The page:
ThomRainerThis article was originally published at ThomRainer.com on February , 2015. Thom S. Rainer serves as president and CEO of LifeWay Christian Resources. Among his greatest joys are his family: his wife Nellie Jo; three sons, Sam, Art, and Jess; and seven grandchildren. Dr. Rainer can be found on Twitter @ThomRainer and at facebook.com/Thom.S.Rainer.

Why Some Churches Choose to Die

Why Some Churches Choose to Die


By Thom Rainer

The conversation surprised me.

I was recently meeting with about a dozen members of a church that was on the precipice of closing. During their perceived “good old days,” the average worship attendance was in the 40s and 50s. Now the church attendance was in the teens. The church was on metaphorical life support.

I shared with them some items of urgency that might give them some glimmer of hope. So I was surprised when one of the members asked me a question that seemed to come from nowhere: “Will we have to sing from screens instead of hymnals?” she asked with a tinge of anger.

I never responded directly to the question. It was too late. The few members were of one mind about an issue so peripheral I had never anticipated it. I left saddened.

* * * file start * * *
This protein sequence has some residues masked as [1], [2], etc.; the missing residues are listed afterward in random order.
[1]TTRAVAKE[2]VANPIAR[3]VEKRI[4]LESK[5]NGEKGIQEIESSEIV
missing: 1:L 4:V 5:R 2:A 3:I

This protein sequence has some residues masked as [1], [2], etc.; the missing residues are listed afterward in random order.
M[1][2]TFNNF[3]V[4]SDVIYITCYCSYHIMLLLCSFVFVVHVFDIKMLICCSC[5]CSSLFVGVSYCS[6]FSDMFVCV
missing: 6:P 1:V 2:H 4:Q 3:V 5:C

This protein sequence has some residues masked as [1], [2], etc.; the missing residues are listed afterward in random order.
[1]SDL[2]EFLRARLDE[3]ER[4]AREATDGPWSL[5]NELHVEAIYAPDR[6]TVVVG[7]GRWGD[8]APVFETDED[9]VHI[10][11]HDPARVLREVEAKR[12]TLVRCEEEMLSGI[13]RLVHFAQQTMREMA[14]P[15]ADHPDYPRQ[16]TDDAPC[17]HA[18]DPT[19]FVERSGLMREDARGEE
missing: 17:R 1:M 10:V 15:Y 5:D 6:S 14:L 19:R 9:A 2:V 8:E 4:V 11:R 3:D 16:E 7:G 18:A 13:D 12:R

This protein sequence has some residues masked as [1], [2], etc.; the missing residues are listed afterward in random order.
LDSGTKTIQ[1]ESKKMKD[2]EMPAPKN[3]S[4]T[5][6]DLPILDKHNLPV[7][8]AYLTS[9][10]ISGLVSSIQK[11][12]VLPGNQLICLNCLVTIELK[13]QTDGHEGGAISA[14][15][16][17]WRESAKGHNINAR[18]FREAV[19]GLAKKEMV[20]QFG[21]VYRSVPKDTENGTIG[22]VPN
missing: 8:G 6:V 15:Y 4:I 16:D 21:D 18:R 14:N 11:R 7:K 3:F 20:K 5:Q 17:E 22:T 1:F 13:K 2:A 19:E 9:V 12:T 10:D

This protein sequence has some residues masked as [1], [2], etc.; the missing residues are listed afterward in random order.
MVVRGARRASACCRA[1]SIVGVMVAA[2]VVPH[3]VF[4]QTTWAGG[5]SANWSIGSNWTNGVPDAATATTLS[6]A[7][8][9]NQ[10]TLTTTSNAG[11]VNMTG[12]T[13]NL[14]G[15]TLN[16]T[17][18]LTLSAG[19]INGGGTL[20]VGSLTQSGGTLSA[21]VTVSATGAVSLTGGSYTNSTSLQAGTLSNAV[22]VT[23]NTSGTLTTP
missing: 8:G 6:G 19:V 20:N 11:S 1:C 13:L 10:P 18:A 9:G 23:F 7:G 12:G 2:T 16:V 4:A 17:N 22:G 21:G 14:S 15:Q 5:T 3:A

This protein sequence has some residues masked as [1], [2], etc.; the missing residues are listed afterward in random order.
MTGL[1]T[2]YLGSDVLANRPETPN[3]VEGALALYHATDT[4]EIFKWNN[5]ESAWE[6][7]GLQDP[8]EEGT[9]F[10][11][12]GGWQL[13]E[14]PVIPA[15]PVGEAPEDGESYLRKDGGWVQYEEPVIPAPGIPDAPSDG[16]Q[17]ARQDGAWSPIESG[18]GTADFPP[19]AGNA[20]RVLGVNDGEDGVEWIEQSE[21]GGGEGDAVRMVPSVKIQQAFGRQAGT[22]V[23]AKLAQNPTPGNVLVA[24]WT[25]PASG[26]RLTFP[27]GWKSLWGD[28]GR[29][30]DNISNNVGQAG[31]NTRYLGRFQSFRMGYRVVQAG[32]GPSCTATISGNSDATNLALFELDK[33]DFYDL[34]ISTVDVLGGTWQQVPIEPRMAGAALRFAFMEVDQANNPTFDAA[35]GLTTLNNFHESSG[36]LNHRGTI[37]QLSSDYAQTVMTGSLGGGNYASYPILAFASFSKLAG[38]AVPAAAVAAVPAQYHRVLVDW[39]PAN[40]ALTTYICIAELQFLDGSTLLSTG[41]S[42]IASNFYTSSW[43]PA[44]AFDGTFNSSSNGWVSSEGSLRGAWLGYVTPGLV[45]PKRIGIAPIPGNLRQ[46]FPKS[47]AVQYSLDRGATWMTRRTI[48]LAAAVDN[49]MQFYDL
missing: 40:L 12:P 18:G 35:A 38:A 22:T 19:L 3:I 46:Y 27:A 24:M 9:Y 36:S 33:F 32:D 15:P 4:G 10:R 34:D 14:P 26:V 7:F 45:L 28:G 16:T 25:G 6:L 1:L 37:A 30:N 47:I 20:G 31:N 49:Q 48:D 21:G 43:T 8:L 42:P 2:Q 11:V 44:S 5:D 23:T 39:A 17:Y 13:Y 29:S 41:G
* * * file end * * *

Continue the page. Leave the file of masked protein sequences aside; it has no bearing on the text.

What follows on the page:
The church had chosen to die.

The Need and the Passion

It is my life and ministry passion to help churches, particularly struggling churches, to revitalize. One of the greatest needs of churches today is to choose to live and to thrive.

Unfortunately, many congregations are choosing to die. For certain, they are not calling a business meeting and making a motion to die. Their choices are more subtle and, often, more incremental. But the end result is the same.

Churches are choosing to die.

Five Deadly Choices

So what are churches doing specifically that leads to their demise? Here are five of the more common choices.

  1. They refuse to face reality. I was in a dying church recently. The congregational average attendance was 425 seven years ago. Today it is 185. I could find no one in the church who thought the trends were bad. They were in a state of delusion and denial.
  2. They are more concerned about greater comfort than the Great Commission.Church membership has become self-serving. The church is more like a country club than the body of Christ. People are “paying dues” to get what they want in the church. It’s all about their preferences and desires.